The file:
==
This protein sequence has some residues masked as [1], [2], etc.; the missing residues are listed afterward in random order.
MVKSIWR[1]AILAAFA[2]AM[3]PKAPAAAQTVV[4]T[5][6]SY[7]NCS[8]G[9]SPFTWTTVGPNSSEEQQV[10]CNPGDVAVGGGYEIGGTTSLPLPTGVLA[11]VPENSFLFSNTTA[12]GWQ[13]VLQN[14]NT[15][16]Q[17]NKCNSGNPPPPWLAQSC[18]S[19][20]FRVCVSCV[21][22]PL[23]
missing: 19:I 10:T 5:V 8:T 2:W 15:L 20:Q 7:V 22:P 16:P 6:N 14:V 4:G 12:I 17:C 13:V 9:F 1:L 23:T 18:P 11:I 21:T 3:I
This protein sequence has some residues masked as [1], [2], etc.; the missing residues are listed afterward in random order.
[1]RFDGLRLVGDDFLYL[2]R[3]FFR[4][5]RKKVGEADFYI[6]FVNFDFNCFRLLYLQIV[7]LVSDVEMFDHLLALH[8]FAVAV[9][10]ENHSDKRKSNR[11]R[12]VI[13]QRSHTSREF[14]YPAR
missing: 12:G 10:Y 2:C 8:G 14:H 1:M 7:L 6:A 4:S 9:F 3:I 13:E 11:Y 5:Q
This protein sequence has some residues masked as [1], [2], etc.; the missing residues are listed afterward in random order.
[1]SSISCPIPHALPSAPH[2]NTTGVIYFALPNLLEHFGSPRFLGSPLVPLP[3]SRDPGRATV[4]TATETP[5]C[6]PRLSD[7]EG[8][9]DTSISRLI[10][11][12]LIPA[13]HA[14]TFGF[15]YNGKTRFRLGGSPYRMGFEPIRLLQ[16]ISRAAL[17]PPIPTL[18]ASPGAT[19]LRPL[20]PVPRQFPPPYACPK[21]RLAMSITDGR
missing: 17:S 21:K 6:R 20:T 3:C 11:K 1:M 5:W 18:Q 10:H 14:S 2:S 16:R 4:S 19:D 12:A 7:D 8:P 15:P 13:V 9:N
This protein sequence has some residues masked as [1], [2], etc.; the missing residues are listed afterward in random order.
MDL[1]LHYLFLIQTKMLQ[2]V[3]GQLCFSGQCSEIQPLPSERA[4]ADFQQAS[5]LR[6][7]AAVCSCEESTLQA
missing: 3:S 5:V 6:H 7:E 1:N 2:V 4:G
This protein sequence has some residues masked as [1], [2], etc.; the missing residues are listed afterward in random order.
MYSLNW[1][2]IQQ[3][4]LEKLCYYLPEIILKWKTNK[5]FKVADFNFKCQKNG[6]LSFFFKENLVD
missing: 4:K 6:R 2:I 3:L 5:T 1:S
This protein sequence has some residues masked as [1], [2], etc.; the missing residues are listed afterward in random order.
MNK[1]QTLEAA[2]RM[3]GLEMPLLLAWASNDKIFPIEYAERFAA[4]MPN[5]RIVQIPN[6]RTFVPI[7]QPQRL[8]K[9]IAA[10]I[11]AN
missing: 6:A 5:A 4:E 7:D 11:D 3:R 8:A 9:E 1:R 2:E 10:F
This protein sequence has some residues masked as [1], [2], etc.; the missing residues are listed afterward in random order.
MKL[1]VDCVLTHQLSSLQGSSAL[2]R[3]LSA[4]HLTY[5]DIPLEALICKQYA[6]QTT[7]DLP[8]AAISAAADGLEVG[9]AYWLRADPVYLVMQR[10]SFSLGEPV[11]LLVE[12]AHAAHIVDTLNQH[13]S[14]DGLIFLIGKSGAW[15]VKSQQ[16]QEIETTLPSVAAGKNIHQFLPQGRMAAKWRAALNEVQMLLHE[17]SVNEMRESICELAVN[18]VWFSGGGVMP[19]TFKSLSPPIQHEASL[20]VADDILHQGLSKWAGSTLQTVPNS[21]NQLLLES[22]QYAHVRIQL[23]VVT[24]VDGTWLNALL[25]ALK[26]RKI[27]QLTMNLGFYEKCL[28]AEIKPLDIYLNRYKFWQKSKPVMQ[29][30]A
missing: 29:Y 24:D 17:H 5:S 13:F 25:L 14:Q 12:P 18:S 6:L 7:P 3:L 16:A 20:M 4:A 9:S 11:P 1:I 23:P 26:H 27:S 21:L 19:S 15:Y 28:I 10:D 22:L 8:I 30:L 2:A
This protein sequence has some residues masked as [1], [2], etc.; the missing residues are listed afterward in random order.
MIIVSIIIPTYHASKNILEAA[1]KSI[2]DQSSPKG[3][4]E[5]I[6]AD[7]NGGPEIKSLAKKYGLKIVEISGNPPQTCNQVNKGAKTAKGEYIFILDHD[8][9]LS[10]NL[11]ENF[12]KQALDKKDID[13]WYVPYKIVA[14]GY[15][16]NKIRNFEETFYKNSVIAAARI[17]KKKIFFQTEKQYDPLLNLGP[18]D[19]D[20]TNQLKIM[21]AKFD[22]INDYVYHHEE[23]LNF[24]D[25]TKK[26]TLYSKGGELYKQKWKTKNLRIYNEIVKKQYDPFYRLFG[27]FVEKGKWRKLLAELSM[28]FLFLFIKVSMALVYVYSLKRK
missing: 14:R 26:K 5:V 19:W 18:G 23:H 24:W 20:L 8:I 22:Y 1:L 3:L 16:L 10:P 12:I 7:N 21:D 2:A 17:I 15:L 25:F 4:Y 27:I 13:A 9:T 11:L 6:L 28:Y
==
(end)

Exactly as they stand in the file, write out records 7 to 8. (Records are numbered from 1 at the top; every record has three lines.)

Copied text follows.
This protein sequence has some residues masked as [1], [2], etc.; the missing residues are listed afterward in random order.
MKL[1]VDCVLTHQLSSLQGSSAL[2]R[3]LSA[4]HLTY[5]DIPLEALICKQYA[6]QTT[7]DLP[8]AAISAAADGLEVG[9]AYWLRADPVYLVMQR[10]SFSLGEPV[11]LLVE[12]AHAAHIVDTLNQH[13]S[14]DGLIFLIGKSGAW[15]VKSQQ[16]QEIETTLPSVAAGKNIHQFLPQGRMAAKWRAALNEVQMLLHE[17]SVNEMRESICELAVN[18]VWFSGGGVMP[19]TFKSLSPPIQHEASL[20]VADDILHQGLSKWAGSTLQTVPNS[21]NQLLLES[22]QYAHVRIQL[23]VVT[24]VDGTWLNALL[25]ALK[26]RKI[27]QLTMNLGFYEKCL[28]AEIKPLDIYLNRYKFWQKSKPVMQ[29][30]A
missing: 29:Y 24:D 17:H 5:S 13:F 25:L 14:Q 12:P 18:S 6:L 7:P 3:L 16:A 20:M 4:A 9:S 11:P 1:I 23:P 26:H 27:S 21:L 19:S 15:Y 28:I 10:D 22:L 8:I 30:L 2:A
This protein sequence has some residues masked as [1], [2], etc.; the missing residues are listed afterward in random order.
MIIVSIIIPTYHASKNILEAA[1]KSI[2]DQSSPKG[3][4]E[5]I[6]AD[7]NGGPEIKSLAKKYGLKIVEISGNPPQTCNQVNKGAKTAKGEYIFILDHD[8][9]LS[10]NL[11]ENF[12]KQALDKKDID[13]WYVPYKIVA[14]GY[15][16]NKIRNFEETFYKNSVIAAARI[17]KKKIFFQTEKQYDPLLNLGP[18]D[19]D[20]TNQLKIM[21]AKFD[22]INDYVYHHEE[23]LNF[24]D[25]TKK[26]TLYSKGGELYKQKWKTKNLRIYNEIVKKQYDPFYRLFG[27]FVEKGKWRKLLAELSM[28]FLFLFIKVSMALVYVYSLKRK
missing: 14:R 26:K 5:V 19:W 18:G 23:H 24:W 20:L 8:I 22:Y 1:L 3:L 16:L 10:P 12:I 7:N 21:D 2:A 17:I 15:L 25:F 4:Y 27:I 13:A 9:T 11:L 6:L 28:Y